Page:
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​Excellence, leadership, dedication, and compassion can be used to describe Chris Garber and Jimmy Omps for their years of contributions to the youth and sports of the Apple Blossom Region and beyond.   Their outstanding athletic careers, from participant to leader, have made a difference.  Sharen Gromling, president of the Shenandoah Apple Blossom Festival® is truly honored to announce they will be inducted into the 4th Apple Blossom Sports Hall of Fame at the Partlow Insurance Sport Breakfast. The Breakfast will be held at the Tolley Dental Zone at James R. Wilkins Athletic & Events Center on the Shenandoah University campus, Saturday, May 4, at 8 a.m.
Chris Garber

Chris Garber graduated from Handley High School in 1975. Her amazing athletic career at Handley was highlighted by her winning the 1975 AA Girls State Tennis Championship. This made her Handley’s first female State Champion. After high school, she attended Radford College, majoring in Health and Physical Education, and starring at the #1 Player position on the Radford Tennis Team for three consecutive years. Post graduation, Chris received a master’s degree in Sports Education from Eastern Kentucky University, and a master’s degree in educational administration from Shenandoah University. She then spent 34 years in Education as a teacher and/or administrator. Simultaneously, she was a highly successful basketball and tennis coach. During her stellar career, she won a AA State Girls Basketball Championship at Radford High School, a AA State Girls Tennis Championship at Radford High School, and two AA State Girls Tennis Championships at Handley High School. 

Chris served as the first female Athletic Director in Rockingham County at Broadway High School, and as the first female Athletic Director in Frederick County at Millbrook High School. Chris was inducted into the John Handley Hunter Maddox Hall of Fame as a player (the first female to be so honored) and into the Radford High School Athletic Hall of Fame as a coach. Chris offers the following quote to summarize her success: “John Handley High School afforded me the opportunity to strive and to achieve my professional aspirations with great mentors in Jimmy Omps and Nikki Isherwood. Two other individuals that have been huge influences in my career were Norman Lineburg at Radford High School, and my brother, Chip Garber. I have been fortunate to be in the right place at the right time to have the opportunity to have coached some very talented high school athletes.”

Chris was the first female athlete inducted into the Hunter Maddex Hall of Fame. She was inducted into the Radford High School Athletic Hall of Fame as a coach.

James Omps

James Michael “Jimmy” Omps was born August 4th, 1935, in a farmhouse on the Kernstown Civil War Battlefield in Kernstown, Virginia, now a southern section of the City of Winchester. His education began at John Handley High School in Winchester, graduating from there with the Class of 1953. After high school, Jimmy graduated from Shepherd College in 1957 with a bachelor’s degree in physical education, graduated from the University of Virginia in 1969 with a master’s degree in Secondary Education, and, in 1989, he received his certification as a Certified Athletic Administrator from the NIAAA. Jimmy started his professional experience as a math teacher and a basketball and track coach at Martinsburg Junior High School from 1957-1959. In 1959, he began his long and storied association with his alma mater, John Handley High School, again teaching math and coaching basketball and track. In 1967, he became Handley’s Head Basketball Coach, Athletic Director, and Physical Education Instructor, and in 1986, he became Handley’s Director of Student Activities, a position he held until his retirement from the Winchester Public School system in 1995.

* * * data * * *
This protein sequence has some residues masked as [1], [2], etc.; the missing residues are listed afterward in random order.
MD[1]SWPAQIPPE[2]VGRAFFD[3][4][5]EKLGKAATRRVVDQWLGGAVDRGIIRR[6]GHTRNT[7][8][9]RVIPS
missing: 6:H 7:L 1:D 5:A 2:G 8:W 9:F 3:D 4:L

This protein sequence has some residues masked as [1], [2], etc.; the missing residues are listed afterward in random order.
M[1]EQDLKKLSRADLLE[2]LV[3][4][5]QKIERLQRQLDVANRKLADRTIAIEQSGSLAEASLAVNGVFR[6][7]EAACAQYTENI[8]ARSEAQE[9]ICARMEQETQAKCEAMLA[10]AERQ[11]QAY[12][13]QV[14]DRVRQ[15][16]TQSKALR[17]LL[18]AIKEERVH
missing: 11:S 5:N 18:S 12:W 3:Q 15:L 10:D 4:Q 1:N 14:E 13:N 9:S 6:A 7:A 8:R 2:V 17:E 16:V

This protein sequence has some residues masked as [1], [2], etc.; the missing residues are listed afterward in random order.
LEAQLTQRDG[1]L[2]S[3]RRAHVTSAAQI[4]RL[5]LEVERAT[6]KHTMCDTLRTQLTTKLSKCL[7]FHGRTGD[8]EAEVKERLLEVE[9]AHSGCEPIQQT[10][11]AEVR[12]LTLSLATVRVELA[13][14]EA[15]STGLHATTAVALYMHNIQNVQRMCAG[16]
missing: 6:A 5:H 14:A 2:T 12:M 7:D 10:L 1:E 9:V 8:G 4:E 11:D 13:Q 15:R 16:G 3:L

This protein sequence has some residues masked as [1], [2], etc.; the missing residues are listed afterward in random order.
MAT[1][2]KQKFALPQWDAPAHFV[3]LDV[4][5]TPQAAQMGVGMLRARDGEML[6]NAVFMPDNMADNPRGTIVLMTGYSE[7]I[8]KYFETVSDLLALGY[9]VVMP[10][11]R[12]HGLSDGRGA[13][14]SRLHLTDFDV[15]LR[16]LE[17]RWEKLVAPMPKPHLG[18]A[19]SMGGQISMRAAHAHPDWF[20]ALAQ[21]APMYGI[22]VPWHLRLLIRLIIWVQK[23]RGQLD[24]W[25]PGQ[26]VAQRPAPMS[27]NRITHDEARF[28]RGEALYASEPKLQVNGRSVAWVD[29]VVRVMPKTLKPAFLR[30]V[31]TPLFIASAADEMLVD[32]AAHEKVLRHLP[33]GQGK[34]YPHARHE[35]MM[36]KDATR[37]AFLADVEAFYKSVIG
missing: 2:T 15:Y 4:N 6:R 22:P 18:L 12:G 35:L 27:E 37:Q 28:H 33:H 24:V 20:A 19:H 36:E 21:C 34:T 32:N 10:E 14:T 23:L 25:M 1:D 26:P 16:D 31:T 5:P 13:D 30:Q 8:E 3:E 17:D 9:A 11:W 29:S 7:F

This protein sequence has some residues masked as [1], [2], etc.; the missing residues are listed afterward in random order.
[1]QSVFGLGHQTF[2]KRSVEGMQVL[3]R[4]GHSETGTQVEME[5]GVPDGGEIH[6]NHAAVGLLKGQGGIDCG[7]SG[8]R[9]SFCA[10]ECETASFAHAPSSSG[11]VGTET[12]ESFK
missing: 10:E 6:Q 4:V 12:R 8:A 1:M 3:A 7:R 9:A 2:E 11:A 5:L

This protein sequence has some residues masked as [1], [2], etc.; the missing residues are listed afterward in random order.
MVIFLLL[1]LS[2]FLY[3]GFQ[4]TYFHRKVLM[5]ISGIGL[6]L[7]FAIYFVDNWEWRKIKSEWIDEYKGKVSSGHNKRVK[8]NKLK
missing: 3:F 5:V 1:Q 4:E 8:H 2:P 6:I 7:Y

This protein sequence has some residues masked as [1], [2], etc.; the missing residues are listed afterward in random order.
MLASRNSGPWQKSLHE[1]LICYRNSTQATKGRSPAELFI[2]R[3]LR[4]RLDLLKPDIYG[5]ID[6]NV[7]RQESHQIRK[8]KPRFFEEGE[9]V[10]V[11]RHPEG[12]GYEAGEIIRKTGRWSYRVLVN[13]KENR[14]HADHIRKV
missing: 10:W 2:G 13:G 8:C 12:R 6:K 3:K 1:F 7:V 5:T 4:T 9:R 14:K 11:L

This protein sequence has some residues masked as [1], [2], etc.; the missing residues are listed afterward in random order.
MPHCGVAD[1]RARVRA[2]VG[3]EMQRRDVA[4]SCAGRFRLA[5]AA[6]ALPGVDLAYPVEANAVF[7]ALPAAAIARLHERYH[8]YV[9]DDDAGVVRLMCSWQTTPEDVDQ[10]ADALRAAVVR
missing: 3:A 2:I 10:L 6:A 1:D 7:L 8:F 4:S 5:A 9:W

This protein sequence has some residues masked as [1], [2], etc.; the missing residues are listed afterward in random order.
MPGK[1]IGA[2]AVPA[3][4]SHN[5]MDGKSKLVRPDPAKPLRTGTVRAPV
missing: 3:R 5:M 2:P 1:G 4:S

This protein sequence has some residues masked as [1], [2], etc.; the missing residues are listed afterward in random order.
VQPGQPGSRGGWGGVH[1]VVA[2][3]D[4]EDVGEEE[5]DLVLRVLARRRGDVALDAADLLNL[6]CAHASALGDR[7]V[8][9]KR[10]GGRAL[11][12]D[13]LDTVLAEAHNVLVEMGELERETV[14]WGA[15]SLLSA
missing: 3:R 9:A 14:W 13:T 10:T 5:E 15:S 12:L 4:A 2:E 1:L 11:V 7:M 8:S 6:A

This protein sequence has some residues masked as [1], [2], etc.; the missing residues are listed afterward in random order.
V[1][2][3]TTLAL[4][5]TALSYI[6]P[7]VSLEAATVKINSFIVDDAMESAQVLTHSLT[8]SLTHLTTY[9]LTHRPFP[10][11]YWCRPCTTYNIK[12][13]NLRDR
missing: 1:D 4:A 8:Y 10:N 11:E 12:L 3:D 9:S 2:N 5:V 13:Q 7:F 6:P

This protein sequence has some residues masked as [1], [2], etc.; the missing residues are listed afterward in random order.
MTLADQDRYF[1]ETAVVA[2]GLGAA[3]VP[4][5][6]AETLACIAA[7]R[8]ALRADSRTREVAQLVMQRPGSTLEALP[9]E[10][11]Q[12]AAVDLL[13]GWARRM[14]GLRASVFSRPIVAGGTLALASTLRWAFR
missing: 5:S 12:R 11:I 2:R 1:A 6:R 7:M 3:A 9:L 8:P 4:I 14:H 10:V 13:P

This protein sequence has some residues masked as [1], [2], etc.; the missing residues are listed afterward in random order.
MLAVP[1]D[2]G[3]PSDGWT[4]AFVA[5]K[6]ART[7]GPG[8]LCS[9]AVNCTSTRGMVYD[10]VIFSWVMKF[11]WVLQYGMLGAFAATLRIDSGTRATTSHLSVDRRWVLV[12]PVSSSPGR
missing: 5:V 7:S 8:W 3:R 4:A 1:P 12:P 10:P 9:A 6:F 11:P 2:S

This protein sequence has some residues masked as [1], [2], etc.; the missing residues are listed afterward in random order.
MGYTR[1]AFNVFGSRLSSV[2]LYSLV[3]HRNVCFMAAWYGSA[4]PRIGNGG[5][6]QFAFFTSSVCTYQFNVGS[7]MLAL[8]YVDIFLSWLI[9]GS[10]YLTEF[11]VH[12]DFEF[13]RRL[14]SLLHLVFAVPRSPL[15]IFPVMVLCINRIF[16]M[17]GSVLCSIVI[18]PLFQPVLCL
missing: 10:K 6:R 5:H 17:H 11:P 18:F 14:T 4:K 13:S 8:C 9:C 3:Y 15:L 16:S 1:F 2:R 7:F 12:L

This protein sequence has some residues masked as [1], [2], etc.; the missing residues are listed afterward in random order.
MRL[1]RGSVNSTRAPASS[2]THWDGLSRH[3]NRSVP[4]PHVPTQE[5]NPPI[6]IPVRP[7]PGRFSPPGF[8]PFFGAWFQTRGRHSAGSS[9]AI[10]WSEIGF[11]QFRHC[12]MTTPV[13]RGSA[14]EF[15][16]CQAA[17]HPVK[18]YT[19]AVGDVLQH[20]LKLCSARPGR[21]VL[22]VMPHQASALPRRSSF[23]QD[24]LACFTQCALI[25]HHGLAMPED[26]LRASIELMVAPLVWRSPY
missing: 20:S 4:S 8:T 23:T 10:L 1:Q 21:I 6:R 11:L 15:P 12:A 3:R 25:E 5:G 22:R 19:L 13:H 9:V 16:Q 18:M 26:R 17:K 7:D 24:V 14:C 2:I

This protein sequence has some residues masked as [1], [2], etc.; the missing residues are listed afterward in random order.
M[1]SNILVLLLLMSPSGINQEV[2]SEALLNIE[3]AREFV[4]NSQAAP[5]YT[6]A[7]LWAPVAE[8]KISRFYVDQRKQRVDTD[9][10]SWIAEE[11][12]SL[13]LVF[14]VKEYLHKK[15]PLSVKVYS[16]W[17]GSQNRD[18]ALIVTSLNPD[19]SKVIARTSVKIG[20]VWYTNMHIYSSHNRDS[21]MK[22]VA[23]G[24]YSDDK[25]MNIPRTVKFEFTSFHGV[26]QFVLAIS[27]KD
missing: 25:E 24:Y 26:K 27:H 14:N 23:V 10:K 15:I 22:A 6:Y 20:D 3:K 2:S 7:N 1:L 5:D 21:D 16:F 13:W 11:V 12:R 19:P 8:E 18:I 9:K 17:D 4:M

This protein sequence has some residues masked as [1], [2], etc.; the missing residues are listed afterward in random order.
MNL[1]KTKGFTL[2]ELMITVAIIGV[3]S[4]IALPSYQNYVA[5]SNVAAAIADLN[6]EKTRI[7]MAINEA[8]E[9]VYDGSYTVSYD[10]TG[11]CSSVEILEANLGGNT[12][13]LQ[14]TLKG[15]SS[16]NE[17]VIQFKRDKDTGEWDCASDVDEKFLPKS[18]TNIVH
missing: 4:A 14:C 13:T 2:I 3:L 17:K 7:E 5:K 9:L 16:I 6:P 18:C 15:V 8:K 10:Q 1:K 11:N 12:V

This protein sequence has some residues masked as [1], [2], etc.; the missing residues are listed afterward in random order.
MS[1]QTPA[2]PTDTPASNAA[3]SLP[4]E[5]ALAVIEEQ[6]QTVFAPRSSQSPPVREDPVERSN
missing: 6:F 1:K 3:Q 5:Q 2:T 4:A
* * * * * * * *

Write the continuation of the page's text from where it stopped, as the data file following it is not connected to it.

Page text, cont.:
Some interesting odds and ends from the life of Jimmy Omps would include the fact that he set the John Handley long jump record in 1953 at 20′ 6-7/8″; the fact that he started as a Freshman on the Shepherd College basketball team and lettered all four years at Shepherd; the fact that he set the court record at the old National Guard Armory on Millwood Avenue in Winchester by scoring 68 points in a game on March 4th, 1954 (no 3-point shots in those days); and the fact that, from 1960 to 1966, he served as a medic with the Air National Guard in Martinsburg, West Virginia. Jimmy’s Official Bio lists 26 bullet points regarding the highlights of his career in Athletic Administration. These would include being a Member of the Virginia High School League Executive Committee, being a Charter Member of the Virginia State High School Athletic Directors Association and being a Charter Member of the National Interscholastic Athletic Administrators Association. 

Jimmy’s Official Bio lists 33 bullet points regarding awards that he has won. These would include Who’s Who among Young Men of America in 1957; All-Area Coach of the Year 1967-68, 1968-69 and 1969-70; Virginia Athletic Director of the Year 1977-78; Ancil Gray Service Award for outstanding service to John Handley Athletics, 1976; and National High School Coaches Association Athletic Director of the Year for Region 2, 1980-81 and 1987-88.
The Hunter Maddex Gymnasium at John Handley High School became the Maddex-Omps Gymnasium in 2010 for the two remarkable coaches and athletic directors.  Coach Omps was the first person to be inducted into the Hunter Maddex Hall of Fame twice. He was inducted as a player in 1992 and as a coach in 2016.  Although he is still affectionately called “Jimmy” and even “J. O.” in casual conversation around the Winchester area, when his former students and athletes, to this day, are addressing him face-to-face, he is invariably addressed as “Mr. Omps.” This is, plainly and simply, what is called respect!    

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